DSM-5: Positives and Negatives
The DSM-5 was in development for more than 10 years. Its official release was announced in May, 2013 at the American Psychiatric Association’s annual meeting in San Francisco, California. New diagnoses have been added and others have been amended or combined. Some proposed criteria considered for inclusion stirred up so much public and professional ire they were eventually eliminated from the final draft.
The most noteworthy changes to the manual are concept-driven. The multiaxial system of the previous DSMs has been dropped in favor of a dimensional diagnostic scheme. This new format combines the former axes I, II, and III with separate notations for psychosocial and context factors (formerly axis IV) and disability (formerly axis V). Also, the chapter order is different and other disorders have been grouped.
The furor surrounding the DSM-5’s changes — particularly its additions — has subsided, for the most part as of this writing; but in the first six months subsequent to its release, proponents and opponents of the guide’s changes eagerly held their ground, defending their positions. I’ve conducted my own thorough independent review of the DSM-5, so here’s my take on its positives and negatives:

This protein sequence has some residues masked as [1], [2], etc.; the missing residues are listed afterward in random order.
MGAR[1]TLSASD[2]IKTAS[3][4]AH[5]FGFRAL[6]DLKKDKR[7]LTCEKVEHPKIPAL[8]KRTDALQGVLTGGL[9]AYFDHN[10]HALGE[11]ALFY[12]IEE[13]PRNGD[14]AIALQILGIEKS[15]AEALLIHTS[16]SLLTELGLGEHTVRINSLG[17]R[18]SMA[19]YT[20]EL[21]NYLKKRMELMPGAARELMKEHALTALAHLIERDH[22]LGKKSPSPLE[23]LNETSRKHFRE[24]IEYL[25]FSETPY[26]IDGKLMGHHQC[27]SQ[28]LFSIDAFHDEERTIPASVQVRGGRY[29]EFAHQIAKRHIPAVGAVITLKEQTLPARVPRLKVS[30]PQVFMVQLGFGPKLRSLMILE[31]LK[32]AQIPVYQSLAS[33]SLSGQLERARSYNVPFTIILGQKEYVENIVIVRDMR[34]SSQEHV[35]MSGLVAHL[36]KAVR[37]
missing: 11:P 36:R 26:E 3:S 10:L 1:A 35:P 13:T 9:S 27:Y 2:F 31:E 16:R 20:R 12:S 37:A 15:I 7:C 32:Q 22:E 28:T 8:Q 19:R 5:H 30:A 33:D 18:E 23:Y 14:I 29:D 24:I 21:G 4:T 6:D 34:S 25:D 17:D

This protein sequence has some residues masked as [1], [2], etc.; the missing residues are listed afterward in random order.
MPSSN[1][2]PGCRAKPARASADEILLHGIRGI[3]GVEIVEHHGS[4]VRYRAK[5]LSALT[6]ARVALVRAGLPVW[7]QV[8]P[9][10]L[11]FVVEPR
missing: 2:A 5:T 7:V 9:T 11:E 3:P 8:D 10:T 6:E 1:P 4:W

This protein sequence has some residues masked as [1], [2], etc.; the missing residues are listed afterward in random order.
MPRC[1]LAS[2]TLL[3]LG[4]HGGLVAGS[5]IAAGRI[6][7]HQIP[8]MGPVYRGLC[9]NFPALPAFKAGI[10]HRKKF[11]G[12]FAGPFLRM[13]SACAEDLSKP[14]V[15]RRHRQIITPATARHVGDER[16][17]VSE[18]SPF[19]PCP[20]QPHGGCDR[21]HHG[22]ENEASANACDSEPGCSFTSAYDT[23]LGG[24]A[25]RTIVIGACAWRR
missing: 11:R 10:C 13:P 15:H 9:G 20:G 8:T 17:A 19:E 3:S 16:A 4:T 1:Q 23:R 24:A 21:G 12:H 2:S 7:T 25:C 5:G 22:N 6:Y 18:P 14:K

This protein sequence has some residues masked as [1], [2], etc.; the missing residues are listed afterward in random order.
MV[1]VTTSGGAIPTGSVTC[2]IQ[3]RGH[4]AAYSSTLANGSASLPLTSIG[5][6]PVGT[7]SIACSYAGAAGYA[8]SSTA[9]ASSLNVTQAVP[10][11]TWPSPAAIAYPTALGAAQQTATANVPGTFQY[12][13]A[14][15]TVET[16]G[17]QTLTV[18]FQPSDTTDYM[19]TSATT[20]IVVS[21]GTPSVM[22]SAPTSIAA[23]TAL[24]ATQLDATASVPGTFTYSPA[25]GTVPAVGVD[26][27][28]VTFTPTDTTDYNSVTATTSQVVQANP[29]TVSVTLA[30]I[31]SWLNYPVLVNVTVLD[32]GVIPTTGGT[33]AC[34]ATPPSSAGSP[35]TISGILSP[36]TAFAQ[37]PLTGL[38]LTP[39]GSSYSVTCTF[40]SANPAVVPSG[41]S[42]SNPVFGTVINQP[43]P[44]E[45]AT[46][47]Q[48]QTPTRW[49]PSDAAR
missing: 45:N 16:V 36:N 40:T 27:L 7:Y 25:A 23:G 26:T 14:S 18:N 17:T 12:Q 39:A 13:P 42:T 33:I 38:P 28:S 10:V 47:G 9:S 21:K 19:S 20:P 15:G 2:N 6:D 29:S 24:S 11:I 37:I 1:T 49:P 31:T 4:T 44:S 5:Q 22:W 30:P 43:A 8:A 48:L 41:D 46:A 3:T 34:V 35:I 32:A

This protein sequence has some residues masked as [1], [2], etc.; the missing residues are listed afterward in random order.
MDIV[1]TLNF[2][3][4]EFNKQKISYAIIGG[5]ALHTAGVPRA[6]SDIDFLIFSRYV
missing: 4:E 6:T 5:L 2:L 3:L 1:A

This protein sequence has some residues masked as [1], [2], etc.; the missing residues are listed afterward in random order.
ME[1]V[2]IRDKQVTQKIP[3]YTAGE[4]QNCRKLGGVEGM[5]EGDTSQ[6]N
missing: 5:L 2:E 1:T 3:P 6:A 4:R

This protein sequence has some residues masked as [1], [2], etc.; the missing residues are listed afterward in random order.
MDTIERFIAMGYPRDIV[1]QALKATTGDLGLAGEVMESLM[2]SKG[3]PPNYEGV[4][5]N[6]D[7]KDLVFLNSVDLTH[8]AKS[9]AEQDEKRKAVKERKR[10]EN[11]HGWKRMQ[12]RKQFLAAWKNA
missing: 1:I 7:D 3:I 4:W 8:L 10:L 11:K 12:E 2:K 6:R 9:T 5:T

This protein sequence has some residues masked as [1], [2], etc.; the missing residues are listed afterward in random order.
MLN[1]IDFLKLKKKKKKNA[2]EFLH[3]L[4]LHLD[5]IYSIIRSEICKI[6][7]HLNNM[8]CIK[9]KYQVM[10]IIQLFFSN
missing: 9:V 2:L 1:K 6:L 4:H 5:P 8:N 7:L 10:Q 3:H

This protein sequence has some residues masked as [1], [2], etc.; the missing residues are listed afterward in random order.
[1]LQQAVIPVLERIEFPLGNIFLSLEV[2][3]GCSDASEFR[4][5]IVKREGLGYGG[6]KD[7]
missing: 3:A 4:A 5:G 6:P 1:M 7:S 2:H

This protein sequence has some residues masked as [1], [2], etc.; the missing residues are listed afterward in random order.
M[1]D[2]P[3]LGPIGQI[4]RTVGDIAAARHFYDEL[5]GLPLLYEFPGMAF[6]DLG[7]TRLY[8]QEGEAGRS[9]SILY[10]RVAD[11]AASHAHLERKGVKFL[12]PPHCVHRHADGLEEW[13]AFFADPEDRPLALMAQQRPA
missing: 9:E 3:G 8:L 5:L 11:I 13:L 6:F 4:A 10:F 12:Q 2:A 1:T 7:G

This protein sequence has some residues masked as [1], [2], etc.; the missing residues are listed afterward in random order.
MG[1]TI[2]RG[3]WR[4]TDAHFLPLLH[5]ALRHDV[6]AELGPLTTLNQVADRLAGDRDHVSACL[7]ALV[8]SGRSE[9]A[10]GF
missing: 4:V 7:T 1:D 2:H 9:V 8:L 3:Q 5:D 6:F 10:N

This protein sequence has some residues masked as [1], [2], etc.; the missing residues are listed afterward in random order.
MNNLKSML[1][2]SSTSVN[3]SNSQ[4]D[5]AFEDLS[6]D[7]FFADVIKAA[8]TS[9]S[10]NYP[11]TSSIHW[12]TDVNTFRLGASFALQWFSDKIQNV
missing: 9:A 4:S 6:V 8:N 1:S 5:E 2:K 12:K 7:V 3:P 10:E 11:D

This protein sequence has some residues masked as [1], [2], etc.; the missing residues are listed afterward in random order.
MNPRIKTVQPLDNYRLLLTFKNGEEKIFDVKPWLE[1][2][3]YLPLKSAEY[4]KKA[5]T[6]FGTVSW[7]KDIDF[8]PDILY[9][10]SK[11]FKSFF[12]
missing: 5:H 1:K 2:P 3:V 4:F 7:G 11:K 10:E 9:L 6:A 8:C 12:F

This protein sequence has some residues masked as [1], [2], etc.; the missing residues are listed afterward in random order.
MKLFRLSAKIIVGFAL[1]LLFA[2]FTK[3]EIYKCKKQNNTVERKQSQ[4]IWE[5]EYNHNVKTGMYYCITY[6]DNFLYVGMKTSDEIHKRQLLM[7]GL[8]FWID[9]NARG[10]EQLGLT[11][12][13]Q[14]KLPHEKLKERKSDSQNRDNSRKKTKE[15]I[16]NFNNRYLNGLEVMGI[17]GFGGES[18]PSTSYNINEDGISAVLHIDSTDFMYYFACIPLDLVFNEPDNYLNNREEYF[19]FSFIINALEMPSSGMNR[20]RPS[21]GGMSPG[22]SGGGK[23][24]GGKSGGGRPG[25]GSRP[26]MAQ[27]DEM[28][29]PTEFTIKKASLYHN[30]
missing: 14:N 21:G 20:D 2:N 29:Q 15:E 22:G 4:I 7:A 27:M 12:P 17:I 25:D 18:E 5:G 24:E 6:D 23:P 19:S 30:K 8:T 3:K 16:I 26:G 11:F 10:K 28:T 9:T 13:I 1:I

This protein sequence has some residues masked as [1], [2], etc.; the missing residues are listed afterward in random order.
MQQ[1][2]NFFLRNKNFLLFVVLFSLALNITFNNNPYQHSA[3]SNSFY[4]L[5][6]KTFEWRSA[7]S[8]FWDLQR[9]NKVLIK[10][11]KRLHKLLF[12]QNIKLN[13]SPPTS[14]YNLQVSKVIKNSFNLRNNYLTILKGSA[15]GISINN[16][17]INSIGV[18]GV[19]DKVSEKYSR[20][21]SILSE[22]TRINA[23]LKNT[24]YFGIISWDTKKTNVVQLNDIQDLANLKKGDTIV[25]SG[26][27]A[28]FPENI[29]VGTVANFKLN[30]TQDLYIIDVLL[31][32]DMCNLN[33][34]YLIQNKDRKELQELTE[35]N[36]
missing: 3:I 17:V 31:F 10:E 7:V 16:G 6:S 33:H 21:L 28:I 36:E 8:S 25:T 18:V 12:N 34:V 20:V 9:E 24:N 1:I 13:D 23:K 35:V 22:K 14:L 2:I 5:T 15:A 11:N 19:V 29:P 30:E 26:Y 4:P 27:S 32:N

- DSM-5 has tightened up criteria in the best interest of patients.
- The multiaxial classification system needed to go. Most of us practice professionals used axes I and II all but exclusively.
- Mental retardation is no longer being used as a diagnosis and is being replaced by “Intellectual Disability.” This change comports well with established practices in the field.
- Autistic Disorder is gone as a diagnosis and is replaced by “Autistic Spectrum Disorder.” Also gone is Asperger’s Syndrome. This is a good move because the spectrum concept provides overall better usefulness for the autistic disorders as a group.
- Another positive change is the reorganization of disorders such as Obsessive-Compulsive Disorder and Post-traumatic Stress Disorder. Anxiety is not the root cause of either of these disorders therefore these syndromes have been re-grouped accordingly as a reflection of clinical advancements aided by neuroscience.
- In the schizophrenia arena, the five subtypes (disorganized, catatonic, undifferentiated, etc.) were nixed because they were rightly largely ignored.
- Disruptive Mood Dysregulation Disorder (DMDD). This diagnosis morphed out of the over-diagnosis of Bipolar Disorder in youth, and will serve as a diagnostic dumping ground for children by pathologizing what amounts in many instances to no more than garden variety temper tantrums. We already have Oppositional Defiance to cover for this, and it’s quite adequate. And what’s the chance that a clinician who is intolerant of unruly behavior will be quick to diagnosis this and get paid by an insurance company? This is a mess waiting to happen, is untested and opens another door for medicating kids inappropriately and excessively.